Keir Starmer feeding frenzy – POLITICO

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It’s so recess that people are slagging off Keir Starmer slagging off the food in parliament.

— Nigel Farage claimed another banking scalp as his Coutts cluster bomb continued to wreak havok on the finance world.

— Nadine Dorries got an F when her local council marked her MP homework.

— Rishi Sunak and Sadiq Khan traded bitter blows about housing in London.

**A message from Lloyds Banking Group: We continue to support our business customers as they navigate the rising cost of living and doing business. We have proactively contacted over 550,000 business customers to offer guidance on building financial resilience and launched a hub in partnership with Mental Health UK to support small business leaders and owners. Find out more.**


A REAL RECESS STORY: Keir Starmer was left eating his words after a string of MPs, parliament officials, business leaders and other food lovers said his views on the House of Commons catering offer should be sent back to the kitchen.

Bitter taste: As Dan Bloom reported in Playbook this morning, the Labour leader slagged off the lunch options in parliament on a foodie podcast, arguing that the Commons catering is “nothing special,” and adding: “Somebody needs to set up a really nice sort of restaurant or takeaway.” It sounded like an attempt to kill the suggestion MPs live a gilded life of lavish and luxurious lunches (which, TBF, there is a hell of a lot of) but it hasn’t gone down too well.

The truth is: The Palace of Westminster is an island paradise of cheap and high quality fresh-cooked food, catering to ravenous politicos from the crack of dawn through the witching hours. The range of options, nutritional value and criminally low prices are unmatched for at least a mile around. There are numerous cheap but excellent canteens offering heart-warming staples, health-minded salads and hot desserts with a choice of custard or cream (both recommended); a mid-range restaurant where a steak and chips is a fraction of the cost in the real world; and a number of fancy eateries offering contract-length menus full of adjectives and packed with “veloutés,” “crumbs” and other items Playbook PM can’t define.

To get an idea: Check out the ParliScran Twitter account and it will come as little surprise that the Starmer view isn’t the populist approach he might have hoped for. No wonder his comments have sparked a feeding frenzy.

Gobsmacked: “Sir Keir has obviously never tried parliament’s jerk chicken or pork, which are almost legendary,” said Conservative MP Nickie Aiken, a member of the House of Commons Commission, which oversees parliament’s administration and services. “I’m sorry parliament’s fare doesn’t match up to his sophisticated north London palate.” It was inevitable the north London thing would come up.

And speaking of north London: One Conservative peer who dines in Starmer’s Hampsted and Kilburn seat on the regs said the food in parliament is cheaper and better than that in the patch. They added that the Commons is even better furnished than the Lords, because the opening times stretch depending on how late the House is sitting. That’s true service.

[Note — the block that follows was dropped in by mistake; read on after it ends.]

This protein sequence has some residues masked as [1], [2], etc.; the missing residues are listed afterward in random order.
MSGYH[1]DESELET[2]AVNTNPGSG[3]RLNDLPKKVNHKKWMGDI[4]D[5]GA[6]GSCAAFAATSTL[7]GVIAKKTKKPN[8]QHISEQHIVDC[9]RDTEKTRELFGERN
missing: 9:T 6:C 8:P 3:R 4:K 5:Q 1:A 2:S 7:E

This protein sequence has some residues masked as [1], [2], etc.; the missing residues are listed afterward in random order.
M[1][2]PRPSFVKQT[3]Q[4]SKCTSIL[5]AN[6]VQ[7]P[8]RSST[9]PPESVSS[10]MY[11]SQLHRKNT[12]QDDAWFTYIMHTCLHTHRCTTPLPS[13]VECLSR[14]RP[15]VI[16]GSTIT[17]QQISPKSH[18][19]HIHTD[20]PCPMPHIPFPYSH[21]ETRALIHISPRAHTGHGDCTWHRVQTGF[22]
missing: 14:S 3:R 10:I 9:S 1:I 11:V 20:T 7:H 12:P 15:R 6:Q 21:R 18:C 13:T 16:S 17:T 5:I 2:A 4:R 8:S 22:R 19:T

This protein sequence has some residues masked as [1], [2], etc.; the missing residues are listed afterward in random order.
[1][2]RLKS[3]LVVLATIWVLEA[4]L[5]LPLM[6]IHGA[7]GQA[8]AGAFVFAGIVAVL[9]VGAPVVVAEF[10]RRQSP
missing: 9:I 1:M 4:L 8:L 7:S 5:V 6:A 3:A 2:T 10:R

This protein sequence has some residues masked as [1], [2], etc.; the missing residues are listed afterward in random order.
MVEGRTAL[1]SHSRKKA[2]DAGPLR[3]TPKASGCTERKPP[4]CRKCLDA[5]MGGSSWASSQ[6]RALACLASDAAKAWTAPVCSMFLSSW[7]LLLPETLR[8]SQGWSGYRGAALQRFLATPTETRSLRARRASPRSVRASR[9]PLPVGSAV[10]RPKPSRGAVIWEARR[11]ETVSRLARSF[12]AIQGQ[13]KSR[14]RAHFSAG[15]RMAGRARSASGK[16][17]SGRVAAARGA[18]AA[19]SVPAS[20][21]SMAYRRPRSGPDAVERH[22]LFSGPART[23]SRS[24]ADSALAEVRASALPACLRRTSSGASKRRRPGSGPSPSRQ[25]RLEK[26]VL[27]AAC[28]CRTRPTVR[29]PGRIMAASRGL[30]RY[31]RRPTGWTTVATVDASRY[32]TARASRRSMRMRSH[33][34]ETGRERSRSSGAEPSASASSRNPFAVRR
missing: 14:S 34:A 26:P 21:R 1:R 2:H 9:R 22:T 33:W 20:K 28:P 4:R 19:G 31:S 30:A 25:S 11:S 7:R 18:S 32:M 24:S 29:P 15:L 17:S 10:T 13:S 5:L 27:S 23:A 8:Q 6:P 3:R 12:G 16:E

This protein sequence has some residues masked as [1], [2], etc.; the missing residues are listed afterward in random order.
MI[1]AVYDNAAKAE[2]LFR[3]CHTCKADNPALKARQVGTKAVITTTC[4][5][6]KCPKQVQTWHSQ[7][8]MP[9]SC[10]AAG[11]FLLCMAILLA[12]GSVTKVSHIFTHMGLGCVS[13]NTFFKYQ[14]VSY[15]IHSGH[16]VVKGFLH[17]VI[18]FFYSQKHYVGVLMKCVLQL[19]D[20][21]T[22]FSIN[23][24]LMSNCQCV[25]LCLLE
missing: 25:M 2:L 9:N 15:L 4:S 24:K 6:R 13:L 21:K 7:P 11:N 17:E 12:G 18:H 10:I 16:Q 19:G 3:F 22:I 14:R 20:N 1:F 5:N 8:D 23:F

This is a cross-politics matter: Canteen-enthused Labour figures weighed in too. One said of people who take the Starmer attitude: “I don’t know where they are used to eating but it clearly isn’t for plebs like us.” And a Labour frontbencher added that Starmer had “broke the first rule of teaching — be good to the secretary first then the dinner ladies!”

Even the neutral observers: One former Commons official said he was “gutted to hear that Keir didn’t think the food was anything special. Parliament’s canteens are amazing and their jerk dishes are the envy of the world. Who knew jerk chicken would be even nicer if it was creamy?? Not me.” A retired Commons official added: “I don’t miss much about Westminster but I do miss the food, especially in Portcullis House.” Understandable.

The big cheeses weigh in: Former Clerk of the Commons Robert Rogers wasn’t impressed either. He said when he was head of the Commons service, “I was extremely proud of the young, skilled and motivated chefs who received their training at Westminster and often won awards, as well as going on to work in high-end restaurants all over the country, as they still do. When parliament returns from the recess, I hope that Keir Starmer — an eminently fair man — will do of a bit of a tour of the catering outlets. And it will be to his benefit; because after his comments they will all be on their mettle to show just how well they can perform.”

Quick digression: Rogers added that when he first arrived in parliament in 1972 the food was “very iffy.” He recalled: “I was in the queue in the tea room when a colleague in front of me was about to pay and glanced down at his pie. ‘I’m not having this’ he said. ‘It’s got mould on it.’ The cashier was outraged. ‘That’s not mould’ she said (blowing on it) ‘That’s dust’.”

Back to the matter at hand: The comments have even dented Starmer’s attempts to appeal to business. “Like many of the thousands of people they serve every day, I’ve always had exceptional service and quality hospitality in the wide range of settings in parliament,” said U.K. Hospitality chief Kate Nicholls. “I would have to disagree with the suggestion that there isn’t a great place to eat in the palace and I’ve always been impressed at the quality offered for the price charged — I would challenge Mr Starmer to find a better quality to value ratio anywhere. By comparison, similar offers elsewhere would come at a cost high enough to give you indigestion.” It’s true — just take a stroll down Whitehall.

Not a bad offer: “We’d be happy to arrange a behind-the-scenes taster tour for Mr Starmer with our brilliant catering teams so he can, for starters, see the main course of action that would bring just desserts to Parliament’s catering team and their customers,” Nicholls added. (NB Starmer’s office say he’s usually way too busy for lunch, although Playbook PM can confirm that the Portcullis sangers can be taken to one’s desk and are — chef’s kiss.)